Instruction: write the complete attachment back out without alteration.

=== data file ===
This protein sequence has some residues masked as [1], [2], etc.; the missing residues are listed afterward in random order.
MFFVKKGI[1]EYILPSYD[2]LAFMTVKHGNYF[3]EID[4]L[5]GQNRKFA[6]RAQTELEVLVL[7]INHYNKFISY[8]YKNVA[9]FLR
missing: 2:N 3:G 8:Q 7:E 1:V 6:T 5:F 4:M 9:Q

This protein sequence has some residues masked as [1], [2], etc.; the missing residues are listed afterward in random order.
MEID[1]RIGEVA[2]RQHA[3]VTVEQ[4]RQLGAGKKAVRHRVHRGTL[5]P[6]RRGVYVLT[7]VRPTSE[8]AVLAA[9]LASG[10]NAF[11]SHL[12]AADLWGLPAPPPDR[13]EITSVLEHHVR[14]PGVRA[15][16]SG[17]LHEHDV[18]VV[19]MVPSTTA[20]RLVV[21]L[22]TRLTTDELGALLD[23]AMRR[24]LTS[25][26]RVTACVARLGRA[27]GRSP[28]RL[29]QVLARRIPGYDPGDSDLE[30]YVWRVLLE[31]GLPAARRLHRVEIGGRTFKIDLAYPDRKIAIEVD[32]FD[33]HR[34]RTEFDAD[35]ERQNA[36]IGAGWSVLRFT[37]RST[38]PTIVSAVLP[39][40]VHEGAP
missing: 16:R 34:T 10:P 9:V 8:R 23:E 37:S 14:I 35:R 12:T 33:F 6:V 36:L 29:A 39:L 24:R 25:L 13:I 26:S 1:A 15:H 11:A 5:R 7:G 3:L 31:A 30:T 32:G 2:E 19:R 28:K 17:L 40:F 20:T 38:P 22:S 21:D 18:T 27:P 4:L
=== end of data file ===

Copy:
This protein sequence has some residues masked as [1], [2], etc.; the missing residues are listed afterward in random order.
MFFVKKGI[1]EYILPSYD[2]LAFMTVKHGNYF[3]EID[4]L[5]GQNRKFA[6]RAQTELEVLVL[7]INHYNKFISY[8]YKNVA[9]FLR
missing: 2:N 3:G 8:Q 7:E 1:V 6:T 5:F 4:M 9:Q

This protein sequence has some residues masked as [1], [2], etc.; the missing residues are listed afterward in random order.
MEID[1]RIGEVA[2]RQHA[3]VTVEQ[4]RQLGAGKKAVRHRVHRGTL[5]P[6]RRGVYVLT[7]VRPTSE[8]AVLAA[9]LASG[10]NAF[11]SHL[12]AADLWGLPAPPPDR[13]EITSVLEHHVR[14]PGVRA[15][16]SG[17]LHEHDV[18]VV[19]MVPSTTA[20]RLVV[21]L[22]TRLTTDELGALLD[23]AMRR[24]LTS[25][26]RVTACVARLGRA[27]GRSP[28]RL[29]QVLARRIPGYDPGDSDLE[30]YVWRVLLE[31]GLPAARRLHRVEIGGRTFKIDLAYPDRKIAIEVD[32]FD[33]HR[34]RTEFDAD[35]ERQNA[36]IGAGWSVLRFT[37]RST[38]PTIVSAVLP[39][40]VHEGAP
missing: 16:R 34:T 10:P 9:V 8:R 23:E 37:S 14:I 35:R 12:T 33:F 6:V 36:L 29:A 39:L 24:R 25:L 13:I 26:S 1:A 15:H 11:A 5:R 7:G 3:L 31:A 30:T 32:G 2:E 19:R 28:K 17:L 40:F 20:T 38:P 22:S 21:D 18:T 27:P 4:L